Microsoft Co-Founder Paul Allen died at the age of 65 in Seattle on Monday afternoon from complications of non-Hodgkin’s lymphom, a type of Cancer, his family said in a statement.
Paul Gardner Allen was born in Seattle on Jan. 21, 1953, the son of a librarian father and teacher mother. Allen met Bill Gates in the computer room of their high school in Seattle in 1968.
Paul Allen persuaded Bill Gates to drop out of Harvard and create Microsoft before becoming one of world’s richest, most philanthropic men. In 1975, the pair formed Micro-Soft — Allen is credited for coming up with the name Micro-Soft, an amalgam of microcomputer and software, although the hyphen was later dropped.
Allen led Microsoft’s technical operations in its early years and was involved in creating such revolutionary software programs such as MS-DOS and Word. However, he is said to have lacked the commercial instincts of Gates, who is widely credited with powering Microsoft’s rise in the 1990s.
Allen left Microsoft in 1983 following a dispute with Gates. However, his share of their original partnership allowed him to spend the rest of his life and billions of dollars on yachts, art, rock music, sports teams, brain research, and real estate.
Allen along with his sister Jody Allen in 1986, founded Vulcan, the investment firm that oversees his business and philanthropic efforts. He founded the Allen Institute for Brain Science and the aerospace firm Stratolaunch, which has built a colossal airplane designed to launch satellites into orbit. He has also backed research into nuclear-fusion power.
Over the course of several decades, Allen gave more than $2 billion to a wide range of interests, including ocean health, homelessness and advancing scientific research.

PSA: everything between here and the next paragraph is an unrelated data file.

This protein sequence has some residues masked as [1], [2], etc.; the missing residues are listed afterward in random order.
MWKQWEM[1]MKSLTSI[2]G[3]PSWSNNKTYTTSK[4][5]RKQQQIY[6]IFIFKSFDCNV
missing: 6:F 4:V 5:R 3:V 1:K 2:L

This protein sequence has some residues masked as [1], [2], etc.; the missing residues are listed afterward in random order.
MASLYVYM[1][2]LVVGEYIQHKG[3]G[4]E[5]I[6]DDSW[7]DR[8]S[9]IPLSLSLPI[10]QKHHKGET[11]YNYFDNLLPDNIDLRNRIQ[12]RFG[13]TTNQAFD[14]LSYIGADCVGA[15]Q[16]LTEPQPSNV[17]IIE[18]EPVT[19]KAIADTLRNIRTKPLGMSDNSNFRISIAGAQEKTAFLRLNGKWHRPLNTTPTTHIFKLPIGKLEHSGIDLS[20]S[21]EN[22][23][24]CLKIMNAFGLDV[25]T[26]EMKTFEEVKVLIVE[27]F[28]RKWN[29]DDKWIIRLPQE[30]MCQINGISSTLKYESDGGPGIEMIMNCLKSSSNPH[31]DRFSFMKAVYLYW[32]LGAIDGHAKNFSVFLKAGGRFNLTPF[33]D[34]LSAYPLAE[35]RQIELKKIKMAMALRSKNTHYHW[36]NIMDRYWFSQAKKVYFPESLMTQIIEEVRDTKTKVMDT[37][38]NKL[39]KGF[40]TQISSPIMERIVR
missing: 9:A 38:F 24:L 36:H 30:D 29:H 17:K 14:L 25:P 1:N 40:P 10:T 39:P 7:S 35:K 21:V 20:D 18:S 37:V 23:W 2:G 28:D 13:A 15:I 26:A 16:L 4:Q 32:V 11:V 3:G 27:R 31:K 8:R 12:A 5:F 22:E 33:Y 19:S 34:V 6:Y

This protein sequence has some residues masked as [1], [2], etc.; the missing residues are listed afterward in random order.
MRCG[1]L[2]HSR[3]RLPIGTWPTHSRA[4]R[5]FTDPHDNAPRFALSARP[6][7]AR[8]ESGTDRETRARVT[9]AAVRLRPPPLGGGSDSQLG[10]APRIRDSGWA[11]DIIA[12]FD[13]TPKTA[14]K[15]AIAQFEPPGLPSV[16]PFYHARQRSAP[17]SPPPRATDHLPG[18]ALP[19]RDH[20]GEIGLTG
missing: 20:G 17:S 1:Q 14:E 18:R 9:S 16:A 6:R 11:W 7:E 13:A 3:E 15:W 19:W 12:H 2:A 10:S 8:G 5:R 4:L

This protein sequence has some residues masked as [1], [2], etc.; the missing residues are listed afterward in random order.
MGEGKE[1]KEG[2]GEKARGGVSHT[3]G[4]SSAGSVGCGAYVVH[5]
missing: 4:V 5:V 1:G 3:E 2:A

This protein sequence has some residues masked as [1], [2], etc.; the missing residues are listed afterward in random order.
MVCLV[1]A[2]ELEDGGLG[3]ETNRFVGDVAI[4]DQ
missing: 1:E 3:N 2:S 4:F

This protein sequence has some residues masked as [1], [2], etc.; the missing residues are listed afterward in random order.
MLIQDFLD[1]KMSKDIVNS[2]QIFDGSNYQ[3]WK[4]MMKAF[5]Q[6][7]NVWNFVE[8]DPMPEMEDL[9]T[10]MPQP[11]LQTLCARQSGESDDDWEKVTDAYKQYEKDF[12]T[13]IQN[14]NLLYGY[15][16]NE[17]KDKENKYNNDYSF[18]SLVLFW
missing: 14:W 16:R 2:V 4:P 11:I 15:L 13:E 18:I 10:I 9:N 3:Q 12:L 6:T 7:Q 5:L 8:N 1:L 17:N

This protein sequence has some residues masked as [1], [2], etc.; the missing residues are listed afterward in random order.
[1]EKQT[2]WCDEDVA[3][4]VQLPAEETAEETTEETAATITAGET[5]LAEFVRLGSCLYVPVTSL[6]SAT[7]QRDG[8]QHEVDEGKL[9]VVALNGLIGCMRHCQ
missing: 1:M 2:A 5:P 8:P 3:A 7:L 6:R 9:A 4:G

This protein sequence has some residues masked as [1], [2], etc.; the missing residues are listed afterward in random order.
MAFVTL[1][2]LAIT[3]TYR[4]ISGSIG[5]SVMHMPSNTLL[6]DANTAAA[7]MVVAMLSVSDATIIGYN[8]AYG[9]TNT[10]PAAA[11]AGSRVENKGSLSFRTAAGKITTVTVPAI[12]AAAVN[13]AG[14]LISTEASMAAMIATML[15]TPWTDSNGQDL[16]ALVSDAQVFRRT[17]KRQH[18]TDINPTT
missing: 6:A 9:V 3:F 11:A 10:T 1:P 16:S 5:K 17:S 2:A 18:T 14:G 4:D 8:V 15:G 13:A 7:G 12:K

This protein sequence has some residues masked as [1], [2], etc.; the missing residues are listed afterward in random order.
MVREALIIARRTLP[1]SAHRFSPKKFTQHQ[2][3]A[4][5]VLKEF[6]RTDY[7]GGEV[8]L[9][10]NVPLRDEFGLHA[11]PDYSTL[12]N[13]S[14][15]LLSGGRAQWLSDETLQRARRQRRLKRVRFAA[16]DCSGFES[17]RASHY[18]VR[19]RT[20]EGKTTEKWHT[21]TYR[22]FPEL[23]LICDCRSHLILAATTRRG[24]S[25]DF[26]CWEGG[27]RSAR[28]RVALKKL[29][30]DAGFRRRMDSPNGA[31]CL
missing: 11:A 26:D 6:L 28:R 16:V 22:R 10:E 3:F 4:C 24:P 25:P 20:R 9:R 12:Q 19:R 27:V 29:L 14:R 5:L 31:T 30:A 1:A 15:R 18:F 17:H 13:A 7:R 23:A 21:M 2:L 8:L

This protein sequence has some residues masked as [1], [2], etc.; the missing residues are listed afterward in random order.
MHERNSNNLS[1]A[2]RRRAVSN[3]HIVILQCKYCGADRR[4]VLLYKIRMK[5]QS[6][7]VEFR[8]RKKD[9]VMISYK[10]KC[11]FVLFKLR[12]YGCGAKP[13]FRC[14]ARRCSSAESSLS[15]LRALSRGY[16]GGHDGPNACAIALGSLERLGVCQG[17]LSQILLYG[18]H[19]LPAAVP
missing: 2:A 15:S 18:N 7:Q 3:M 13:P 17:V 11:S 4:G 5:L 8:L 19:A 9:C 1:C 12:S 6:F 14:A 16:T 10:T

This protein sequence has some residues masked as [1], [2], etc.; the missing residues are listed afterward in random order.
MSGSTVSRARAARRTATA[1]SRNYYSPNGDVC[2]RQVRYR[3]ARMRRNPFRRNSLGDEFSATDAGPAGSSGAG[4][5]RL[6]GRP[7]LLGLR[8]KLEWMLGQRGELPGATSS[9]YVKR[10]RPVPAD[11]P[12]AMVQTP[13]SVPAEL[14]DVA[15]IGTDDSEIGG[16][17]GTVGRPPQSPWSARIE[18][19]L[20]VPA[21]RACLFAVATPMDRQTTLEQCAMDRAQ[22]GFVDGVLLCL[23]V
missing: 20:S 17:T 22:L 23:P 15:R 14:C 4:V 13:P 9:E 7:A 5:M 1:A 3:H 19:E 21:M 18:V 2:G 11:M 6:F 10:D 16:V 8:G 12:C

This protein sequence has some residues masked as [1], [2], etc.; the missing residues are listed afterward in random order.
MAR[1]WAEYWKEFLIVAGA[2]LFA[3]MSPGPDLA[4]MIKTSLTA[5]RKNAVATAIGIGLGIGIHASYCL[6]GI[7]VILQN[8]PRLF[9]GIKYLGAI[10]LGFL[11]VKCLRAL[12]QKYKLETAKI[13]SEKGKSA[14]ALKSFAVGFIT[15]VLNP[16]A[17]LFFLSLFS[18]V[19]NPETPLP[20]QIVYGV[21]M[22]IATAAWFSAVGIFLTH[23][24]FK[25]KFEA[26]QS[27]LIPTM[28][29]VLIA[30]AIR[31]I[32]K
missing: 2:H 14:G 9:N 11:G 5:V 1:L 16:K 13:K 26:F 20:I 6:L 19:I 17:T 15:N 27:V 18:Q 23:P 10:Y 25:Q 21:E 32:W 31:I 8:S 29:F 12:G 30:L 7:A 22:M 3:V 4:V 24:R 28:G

In 1988 at 35, he bought the Portland Trail Blazers professional basketball team, he also was a part owner of the Seattle Sounders FC, major league soccer team, and bought the Seattle Seahawks. Allen could sometimes be seen at games or chatting in the locker room with players.
Allen was also an avid music lover. He had a list of high profile friends in the entertainment industry including U2 singer Bono. Allen had a band on call to jam with when ever he wanted, and spent more than $250million building a museum devoted to his hero, Jimi Hendrix, which morphed into a music and science fiction exhibit designed by Frank Gehry.
Allen had disclosed earlier this month that he had begun undergoing treatment for non-Hodgkin’s lymphom, which he previously overcame nine years ago. He had an earlier brush with Hodgkin's lymphoma, another cancer, in the early 1980s before leaving Microsoft.
Microsoft CEO Satya Nadella called Allen’s contributions to the company, community and industry “indispensable.”
“As co-founder of Microsoft, in his own quiet and persistent way, he created magical products, experiences and institutions, and in doing so, he changed the world,” Nadella wrote on Twitter.
Gates said he was heartbroken about the loss of one of his “oldest and dearest friends.”“Personal computing would not have existed without him,” Gates said in a statement.